CHAPELAIN Jean (1595-1674) poet; founding... - Lot 25 - Drouot Estimations

Lot 25
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CHAPELAIN Jean (1595-1674) poet; founding... - Lot 25 - Drouot Estimations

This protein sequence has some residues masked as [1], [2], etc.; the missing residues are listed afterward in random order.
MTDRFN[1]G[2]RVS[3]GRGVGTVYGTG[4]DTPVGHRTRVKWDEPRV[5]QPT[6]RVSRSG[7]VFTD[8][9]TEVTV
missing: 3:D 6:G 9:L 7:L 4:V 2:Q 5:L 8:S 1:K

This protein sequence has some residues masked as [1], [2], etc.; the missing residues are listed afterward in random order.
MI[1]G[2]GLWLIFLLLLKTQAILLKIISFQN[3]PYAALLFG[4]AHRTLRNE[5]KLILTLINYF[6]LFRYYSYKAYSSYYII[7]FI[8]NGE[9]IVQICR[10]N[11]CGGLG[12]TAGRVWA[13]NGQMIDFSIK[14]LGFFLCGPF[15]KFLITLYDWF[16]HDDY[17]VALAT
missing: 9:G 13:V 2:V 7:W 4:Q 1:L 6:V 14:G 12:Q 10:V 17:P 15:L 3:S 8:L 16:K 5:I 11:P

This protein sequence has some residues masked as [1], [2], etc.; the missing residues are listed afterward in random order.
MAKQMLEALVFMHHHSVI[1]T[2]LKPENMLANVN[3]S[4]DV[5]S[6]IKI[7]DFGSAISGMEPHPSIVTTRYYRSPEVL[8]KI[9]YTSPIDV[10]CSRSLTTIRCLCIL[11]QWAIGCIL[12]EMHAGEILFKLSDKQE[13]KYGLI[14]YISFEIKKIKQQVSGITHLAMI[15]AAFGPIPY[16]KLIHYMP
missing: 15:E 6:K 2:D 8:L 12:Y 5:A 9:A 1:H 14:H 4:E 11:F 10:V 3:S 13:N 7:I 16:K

CHAPELAIN Jean (1595-1674) poet; founding member of the French Academy, where he played an important role, notably by drafting its statutes. 4 L.A.S. "Chapelain", 1647-1663; 3 pages in-4, addressed with small red wax seals on pink silk lakes; 3, 2 and 2 pages in-4 (engraved portrait enclosed). Paris July 17, 1647, to Mademoiselle de SCUDÉRY in Marseille. On her heroic poem La Pucelle, ou la France délivrée, which Mlle de Scudéry defended. "It was necessary not less than the great reproaches that I received in the last of your letters to Madlle Paulet, to oblige me to give you thanks by mine for the glorious fight that you have made for the honor of my Pucelle. Unless I were provoked with insults, and accused of incivility and ingratitude, I would never have resolved to write you anything about your courageous work, for fear that by thanking you for the good things you said about her or rather about me, it would seem that I was agreeing with you and receiving your praise under the guise of refusing it. You know, Mademoiselle, that there is an ambitious modesty, which is worse than uncovered vanity, and you would not want me to ever do anything that might make me rightly suspect it. This consideration is the real reason for my silence, because for my gratitude you could not be unaware of it if Monsr CONRART had fulfilled what he had promised me, which I cannot believe that he has forgotten. But, Mademoiselle, since you are ignoring this in order to mortify me, I will tell you here that the gratitude I have for this favor could not be greater, either for the interest of the Pucelle or for my own, and that I esteem to such an extent the beautiful and rare things that you have wanted to say about our subject, that I am no longer in pain about her reputation or mine, and that when what I have tried to say about her virtue and her worth should be lost before myself, I will not let myself hope to see her glory preserved in what you have written about her, and my name consecrated to immortality, because you have deigned to enshrine it there. After all, I am not responsible for the passion to which you so gallantly impute my silence, and I leave that to Miss Robineau, to whom I could equally displease, by avoiding or disavowing her. She is too perfect a person for anyone to doubt that she could not make a much more difficult conquest, and on the other hand she is too severe not to find it wrong to confess to being her slave" He thanks the brother of his correspondent (Georges de SCUDÉRY) "for his memory and for the beautiful and generous sonnet of which he judged me worthy among the small number of those he wanted to gratify in this Court". Paris March 2, 1660, [to Pierre-Daniel HUET]. Beautiful literary letter about an ode in Latin by Huet, Ad Ludovicum XIV, for the peace of the Pyrenees, quoting Ménage, Huygens and Conrat. Paris June 28 and October 18, 1663, to the astronomer Johannes HEVELIUS, mentioning his friend Gassendi and Colbert, Huygens and Bouillaud
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